The General Services Administration is driving what it hopes to be a final nail in the LPTA coffin.
As one of three major acquisition policy changes GSA is seeking over the next year, the proposal would remove language in the schedules program that many blame for why agencies use lowest price, technically acceptable (LPTA) still too often.
Jeff Koses, GSA’s senior procurement executive, said the legislative change would bring clarity to the Competition in Contracting Act of 1984.
“Over the last 40 years, we’ve moved to a best value mindset. Acquisition is not about trying to buy the lowest priced item,” Koses said in an interview with Federal News Network after speaking at the Coalition for Government Procurement’s fall conference. “The problem with the standard in that language calling for the lowest cost alternative is it gets confused with lowest price, technically acceptable. We think if we replace that language with best value, it’s clear, it’s easier to train, it’s easier to explain, and, more important, it’s consistent with the direction Congress has given and consistent with what we’re trying to do with the acquisition system.”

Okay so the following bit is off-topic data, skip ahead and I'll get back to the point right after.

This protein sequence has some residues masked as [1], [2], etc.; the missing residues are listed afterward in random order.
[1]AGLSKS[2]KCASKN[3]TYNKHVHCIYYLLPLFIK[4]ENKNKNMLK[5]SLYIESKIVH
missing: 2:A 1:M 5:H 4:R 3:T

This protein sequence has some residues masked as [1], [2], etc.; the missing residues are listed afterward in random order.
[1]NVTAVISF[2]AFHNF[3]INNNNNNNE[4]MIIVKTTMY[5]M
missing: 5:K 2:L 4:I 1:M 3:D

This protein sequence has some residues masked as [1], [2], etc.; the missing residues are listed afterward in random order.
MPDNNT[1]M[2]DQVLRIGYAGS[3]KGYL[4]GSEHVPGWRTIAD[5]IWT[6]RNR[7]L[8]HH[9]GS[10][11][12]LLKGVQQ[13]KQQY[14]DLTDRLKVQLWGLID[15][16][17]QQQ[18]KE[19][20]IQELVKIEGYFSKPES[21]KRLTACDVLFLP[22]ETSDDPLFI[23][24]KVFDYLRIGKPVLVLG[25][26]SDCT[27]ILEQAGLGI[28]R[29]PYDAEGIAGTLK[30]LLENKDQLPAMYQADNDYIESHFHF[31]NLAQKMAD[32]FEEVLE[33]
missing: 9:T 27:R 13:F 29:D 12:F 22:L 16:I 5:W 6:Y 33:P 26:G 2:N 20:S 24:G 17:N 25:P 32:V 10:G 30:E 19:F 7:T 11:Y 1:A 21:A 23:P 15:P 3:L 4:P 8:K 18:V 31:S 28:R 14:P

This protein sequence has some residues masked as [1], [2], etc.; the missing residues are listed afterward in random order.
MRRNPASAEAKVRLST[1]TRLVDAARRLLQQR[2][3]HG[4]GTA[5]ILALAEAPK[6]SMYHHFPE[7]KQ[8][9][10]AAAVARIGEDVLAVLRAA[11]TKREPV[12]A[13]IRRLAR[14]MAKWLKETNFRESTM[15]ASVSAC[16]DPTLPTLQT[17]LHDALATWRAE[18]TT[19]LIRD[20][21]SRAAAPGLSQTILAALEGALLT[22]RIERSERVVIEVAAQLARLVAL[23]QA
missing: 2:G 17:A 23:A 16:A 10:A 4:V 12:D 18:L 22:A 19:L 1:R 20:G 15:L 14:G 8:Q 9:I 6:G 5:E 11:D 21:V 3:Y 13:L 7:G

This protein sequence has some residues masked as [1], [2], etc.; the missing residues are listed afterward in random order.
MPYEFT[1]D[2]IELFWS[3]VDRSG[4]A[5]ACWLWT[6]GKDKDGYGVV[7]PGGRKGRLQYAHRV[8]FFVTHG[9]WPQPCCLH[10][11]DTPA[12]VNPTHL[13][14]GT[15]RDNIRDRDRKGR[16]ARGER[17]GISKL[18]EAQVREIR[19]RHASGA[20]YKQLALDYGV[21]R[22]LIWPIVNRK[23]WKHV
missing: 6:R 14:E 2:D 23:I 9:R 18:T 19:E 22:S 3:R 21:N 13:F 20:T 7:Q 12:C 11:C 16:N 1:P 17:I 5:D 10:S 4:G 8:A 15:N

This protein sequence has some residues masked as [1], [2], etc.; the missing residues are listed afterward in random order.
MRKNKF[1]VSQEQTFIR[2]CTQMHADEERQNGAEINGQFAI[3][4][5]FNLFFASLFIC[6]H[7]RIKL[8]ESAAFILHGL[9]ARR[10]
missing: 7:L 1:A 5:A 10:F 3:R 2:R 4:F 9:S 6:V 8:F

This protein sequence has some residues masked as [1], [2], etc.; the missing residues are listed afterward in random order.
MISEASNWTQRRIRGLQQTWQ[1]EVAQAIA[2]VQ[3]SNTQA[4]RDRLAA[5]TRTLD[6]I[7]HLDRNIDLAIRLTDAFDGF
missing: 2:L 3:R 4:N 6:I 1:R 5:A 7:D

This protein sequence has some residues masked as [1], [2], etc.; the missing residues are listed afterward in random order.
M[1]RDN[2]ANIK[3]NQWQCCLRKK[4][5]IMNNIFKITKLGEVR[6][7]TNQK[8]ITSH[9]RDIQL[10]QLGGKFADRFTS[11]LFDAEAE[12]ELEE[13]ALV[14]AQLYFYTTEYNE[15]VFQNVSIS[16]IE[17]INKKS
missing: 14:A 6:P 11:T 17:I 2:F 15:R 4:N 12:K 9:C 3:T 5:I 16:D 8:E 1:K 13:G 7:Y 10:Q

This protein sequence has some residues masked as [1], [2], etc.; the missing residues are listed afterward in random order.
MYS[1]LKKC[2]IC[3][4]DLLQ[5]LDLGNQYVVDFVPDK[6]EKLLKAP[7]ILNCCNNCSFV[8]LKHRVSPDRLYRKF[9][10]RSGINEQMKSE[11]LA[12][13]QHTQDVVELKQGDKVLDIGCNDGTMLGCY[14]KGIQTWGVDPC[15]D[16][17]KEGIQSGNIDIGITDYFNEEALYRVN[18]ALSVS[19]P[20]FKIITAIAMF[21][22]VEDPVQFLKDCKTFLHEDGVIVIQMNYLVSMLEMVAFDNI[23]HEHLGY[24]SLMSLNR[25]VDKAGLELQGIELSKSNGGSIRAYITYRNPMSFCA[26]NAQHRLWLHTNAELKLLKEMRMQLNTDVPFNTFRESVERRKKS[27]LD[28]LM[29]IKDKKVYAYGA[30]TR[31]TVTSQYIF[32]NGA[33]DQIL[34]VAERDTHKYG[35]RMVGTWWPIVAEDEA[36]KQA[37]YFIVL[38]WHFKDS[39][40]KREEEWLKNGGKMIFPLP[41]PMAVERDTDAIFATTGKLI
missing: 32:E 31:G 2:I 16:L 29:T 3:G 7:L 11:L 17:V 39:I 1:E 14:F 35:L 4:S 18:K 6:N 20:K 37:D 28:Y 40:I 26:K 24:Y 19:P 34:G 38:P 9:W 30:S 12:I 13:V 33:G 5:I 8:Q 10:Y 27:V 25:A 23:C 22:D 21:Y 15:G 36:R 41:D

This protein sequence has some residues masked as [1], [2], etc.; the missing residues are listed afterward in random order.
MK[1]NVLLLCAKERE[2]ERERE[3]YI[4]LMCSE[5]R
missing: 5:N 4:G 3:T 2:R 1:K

The update to CICA is one of three legislative proposals GSA submitted to Congress. Another one would enable GSA to increase the percentage from fees collected through the schedules program and other governmentwide contracts that would go to the acquisition workforce training fund. The third request to Congress is not new this year, but one GSA has suggested before. It wants to amend the fiscal 2020 Defense authorization bill, which included the Fair Chance Act, commonly referred to as “Ban the Box,” to transfer the complaint procedures assigned to GSA and the Department of Defense to the Department of Labor.
At the same time, GSA also issued a proposed rule yesterday that would make permanent the pandemic-era changes to the Economic Price Adjustment clause.
The change to CICA aims to bring more consistency to how agencies use the schedules and reinforce that LPTA should mainly be used for non-complex product buys.